Giving Compass' Take:
- Female educators must strengthen their emotional literacy to effectively implement transformative social-emotional learning that centers on the unique needs of girls in the classroom.
- How can donors help support research on transformative social-emotional learning? What are the benefits of centering women and girls within education systems?
- Find more resources on women's and girls' education.
What is Giving Compass?
We connect donors to learning resources and ways to support community-led solutions. Learn more about us.
Even before the COVID-19 pandemic, existing structural and socio-economic inequities in Nepal excluded most adolescent girls from schooling. More than 80 percent of girls who have left school did not find the support needed for systemic issues like forced marriage, excessive household work, menstruation, harassment, and trafficking. As gender remains the single strongest determinant of school participation among adolescents, it is important to understand the social-emotional needs of adolescent girls and how can they be addressed.
What is transformative social-emotional learning?
Transformative social-emotional learning (TSEL) holds promise to address girls’ needs so they can reap both the academic and overall emotional and mental well-being benefits of attending school. However, in order for girls to access TSEL, female teachers must also have opportunities to strengthen their own emotional literacy, examine and reflect critically on the roots of inequity, and foster collaborative solutions to these community and societal problems. To ensure gender equity in Nepal, it is imperative that we support the emotional literacy of female teachers, especially those teaching at the secondary level.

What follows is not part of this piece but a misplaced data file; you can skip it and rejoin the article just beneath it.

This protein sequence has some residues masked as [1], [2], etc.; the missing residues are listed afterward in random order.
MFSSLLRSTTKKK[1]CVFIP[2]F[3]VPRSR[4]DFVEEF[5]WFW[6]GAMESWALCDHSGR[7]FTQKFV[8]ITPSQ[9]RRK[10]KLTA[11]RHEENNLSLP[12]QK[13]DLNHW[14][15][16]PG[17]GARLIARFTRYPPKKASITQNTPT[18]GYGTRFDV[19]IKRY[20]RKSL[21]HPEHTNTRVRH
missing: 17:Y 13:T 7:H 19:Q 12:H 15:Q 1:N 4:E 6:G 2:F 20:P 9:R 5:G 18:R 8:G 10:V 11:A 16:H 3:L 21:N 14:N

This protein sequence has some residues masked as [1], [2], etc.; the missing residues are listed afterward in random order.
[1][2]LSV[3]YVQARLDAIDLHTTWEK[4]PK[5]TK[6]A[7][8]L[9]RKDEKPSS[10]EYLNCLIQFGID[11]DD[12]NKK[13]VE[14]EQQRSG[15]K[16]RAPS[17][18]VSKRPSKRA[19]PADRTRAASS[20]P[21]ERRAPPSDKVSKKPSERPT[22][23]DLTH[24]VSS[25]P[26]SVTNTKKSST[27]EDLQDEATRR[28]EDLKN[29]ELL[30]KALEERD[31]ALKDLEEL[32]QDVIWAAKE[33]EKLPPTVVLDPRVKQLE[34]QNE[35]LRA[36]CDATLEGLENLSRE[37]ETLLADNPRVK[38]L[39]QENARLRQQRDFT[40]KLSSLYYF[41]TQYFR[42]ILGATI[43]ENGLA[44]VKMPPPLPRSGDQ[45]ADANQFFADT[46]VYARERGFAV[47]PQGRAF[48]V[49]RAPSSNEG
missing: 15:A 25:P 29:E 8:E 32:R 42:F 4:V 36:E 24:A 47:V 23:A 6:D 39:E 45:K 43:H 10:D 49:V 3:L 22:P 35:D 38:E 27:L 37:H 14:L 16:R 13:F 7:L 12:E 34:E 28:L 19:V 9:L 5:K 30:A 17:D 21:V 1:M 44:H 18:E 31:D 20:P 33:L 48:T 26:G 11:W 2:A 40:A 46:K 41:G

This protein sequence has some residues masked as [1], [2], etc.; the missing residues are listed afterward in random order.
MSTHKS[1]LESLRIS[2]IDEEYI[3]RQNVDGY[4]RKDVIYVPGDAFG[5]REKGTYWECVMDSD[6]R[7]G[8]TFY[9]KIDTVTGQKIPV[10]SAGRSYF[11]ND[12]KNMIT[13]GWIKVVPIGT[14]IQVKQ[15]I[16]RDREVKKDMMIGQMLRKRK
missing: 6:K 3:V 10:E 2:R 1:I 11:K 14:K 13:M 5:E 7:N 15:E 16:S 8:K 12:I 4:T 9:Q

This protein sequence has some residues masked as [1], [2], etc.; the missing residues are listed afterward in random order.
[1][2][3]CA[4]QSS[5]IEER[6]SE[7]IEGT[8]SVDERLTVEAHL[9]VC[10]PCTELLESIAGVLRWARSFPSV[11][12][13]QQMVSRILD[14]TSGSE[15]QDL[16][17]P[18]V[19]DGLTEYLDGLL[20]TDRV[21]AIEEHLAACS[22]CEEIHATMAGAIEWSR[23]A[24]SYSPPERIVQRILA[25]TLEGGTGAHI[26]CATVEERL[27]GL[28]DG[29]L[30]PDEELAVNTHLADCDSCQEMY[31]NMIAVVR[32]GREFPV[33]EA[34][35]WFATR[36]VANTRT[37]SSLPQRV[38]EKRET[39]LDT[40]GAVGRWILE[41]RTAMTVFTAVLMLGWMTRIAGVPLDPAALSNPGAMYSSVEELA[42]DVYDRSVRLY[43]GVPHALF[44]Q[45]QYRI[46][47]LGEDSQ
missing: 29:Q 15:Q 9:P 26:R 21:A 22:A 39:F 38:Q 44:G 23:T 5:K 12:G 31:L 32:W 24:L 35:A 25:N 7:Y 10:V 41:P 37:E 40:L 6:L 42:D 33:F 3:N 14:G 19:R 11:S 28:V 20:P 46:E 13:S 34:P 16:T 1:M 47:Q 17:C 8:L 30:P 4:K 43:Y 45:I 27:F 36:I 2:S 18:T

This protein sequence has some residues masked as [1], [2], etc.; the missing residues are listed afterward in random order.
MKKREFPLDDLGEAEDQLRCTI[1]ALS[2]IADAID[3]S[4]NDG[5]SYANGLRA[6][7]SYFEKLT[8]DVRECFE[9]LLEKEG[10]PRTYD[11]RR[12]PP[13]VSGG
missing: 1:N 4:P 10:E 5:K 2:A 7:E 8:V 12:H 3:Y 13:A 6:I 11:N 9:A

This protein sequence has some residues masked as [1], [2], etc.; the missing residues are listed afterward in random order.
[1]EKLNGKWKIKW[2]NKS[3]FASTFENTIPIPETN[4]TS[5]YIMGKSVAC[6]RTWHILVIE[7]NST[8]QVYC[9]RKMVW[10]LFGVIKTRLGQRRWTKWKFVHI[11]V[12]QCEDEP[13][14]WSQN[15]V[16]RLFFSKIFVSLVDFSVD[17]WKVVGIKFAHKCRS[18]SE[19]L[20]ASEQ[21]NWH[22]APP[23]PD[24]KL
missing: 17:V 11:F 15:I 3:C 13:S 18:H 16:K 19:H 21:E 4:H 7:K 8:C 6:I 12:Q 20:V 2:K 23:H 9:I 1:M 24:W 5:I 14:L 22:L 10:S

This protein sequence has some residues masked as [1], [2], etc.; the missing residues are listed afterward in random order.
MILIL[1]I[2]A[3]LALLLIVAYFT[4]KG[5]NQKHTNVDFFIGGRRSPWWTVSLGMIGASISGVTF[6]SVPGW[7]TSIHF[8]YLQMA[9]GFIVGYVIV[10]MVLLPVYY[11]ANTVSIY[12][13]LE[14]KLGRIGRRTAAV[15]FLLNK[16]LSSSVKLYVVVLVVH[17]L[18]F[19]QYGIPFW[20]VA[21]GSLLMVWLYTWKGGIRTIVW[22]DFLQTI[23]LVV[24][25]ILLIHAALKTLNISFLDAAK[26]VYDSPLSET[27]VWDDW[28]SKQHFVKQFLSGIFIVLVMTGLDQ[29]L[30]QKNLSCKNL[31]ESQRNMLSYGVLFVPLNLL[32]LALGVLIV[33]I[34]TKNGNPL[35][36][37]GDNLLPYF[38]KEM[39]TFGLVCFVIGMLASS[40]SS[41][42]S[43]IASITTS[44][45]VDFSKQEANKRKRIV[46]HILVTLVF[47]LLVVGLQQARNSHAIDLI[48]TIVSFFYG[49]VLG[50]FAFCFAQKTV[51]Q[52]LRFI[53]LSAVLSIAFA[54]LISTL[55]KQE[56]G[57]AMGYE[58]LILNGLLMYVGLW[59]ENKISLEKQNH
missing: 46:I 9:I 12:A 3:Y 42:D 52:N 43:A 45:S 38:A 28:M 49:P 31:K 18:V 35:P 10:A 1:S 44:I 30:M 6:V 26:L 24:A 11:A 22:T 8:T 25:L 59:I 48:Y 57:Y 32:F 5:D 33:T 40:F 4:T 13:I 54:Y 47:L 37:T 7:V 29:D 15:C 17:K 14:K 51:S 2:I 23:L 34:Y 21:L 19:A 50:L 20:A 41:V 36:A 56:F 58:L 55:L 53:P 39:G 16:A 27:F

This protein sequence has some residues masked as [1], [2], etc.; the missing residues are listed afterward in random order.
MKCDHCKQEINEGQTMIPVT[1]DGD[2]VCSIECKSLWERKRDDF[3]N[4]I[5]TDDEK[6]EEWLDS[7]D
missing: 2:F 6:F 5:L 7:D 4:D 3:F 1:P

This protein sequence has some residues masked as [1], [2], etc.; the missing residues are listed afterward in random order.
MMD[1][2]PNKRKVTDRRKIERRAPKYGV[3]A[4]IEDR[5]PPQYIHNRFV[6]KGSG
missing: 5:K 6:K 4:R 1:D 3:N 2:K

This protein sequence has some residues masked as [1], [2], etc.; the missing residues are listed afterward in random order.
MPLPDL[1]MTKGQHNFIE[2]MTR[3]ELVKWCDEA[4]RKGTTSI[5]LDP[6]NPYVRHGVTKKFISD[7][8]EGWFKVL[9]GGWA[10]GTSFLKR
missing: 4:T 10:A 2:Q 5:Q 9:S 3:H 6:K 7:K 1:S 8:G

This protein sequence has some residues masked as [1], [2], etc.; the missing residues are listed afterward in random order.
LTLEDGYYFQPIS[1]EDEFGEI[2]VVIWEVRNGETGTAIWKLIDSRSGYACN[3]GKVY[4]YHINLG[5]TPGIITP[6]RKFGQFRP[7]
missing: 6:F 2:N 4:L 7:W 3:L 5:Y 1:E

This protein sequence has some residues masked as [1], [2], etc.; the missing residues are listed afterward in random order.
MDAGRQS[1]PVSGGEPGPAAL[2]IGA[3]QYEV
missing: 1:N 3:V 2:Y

As an Echidna Global Scholar, I conducted research in July and August of 2022 to identify the social-emotional needs of adolescent Nepalese girls and the roles of female teachers in addressing those needs and to better understand the support teachers themselves are (or are not) receiving. I obtained data and insights using mixed methods research with 249 adolescent girls, 15 female teachers, and six school leaders (principals, vice-principals, and school coordinators) in seven secondary-level community schools and two learning centers from three different districts—Kathmandu, Lalitpur, and Kavrepalanchowk—in Bagmati Province, as well as an extensive review of research and policy documents.
My research uncovered startling findings.
Read the full article about social-emotional learning by Bhawana Shrestha at Brookings.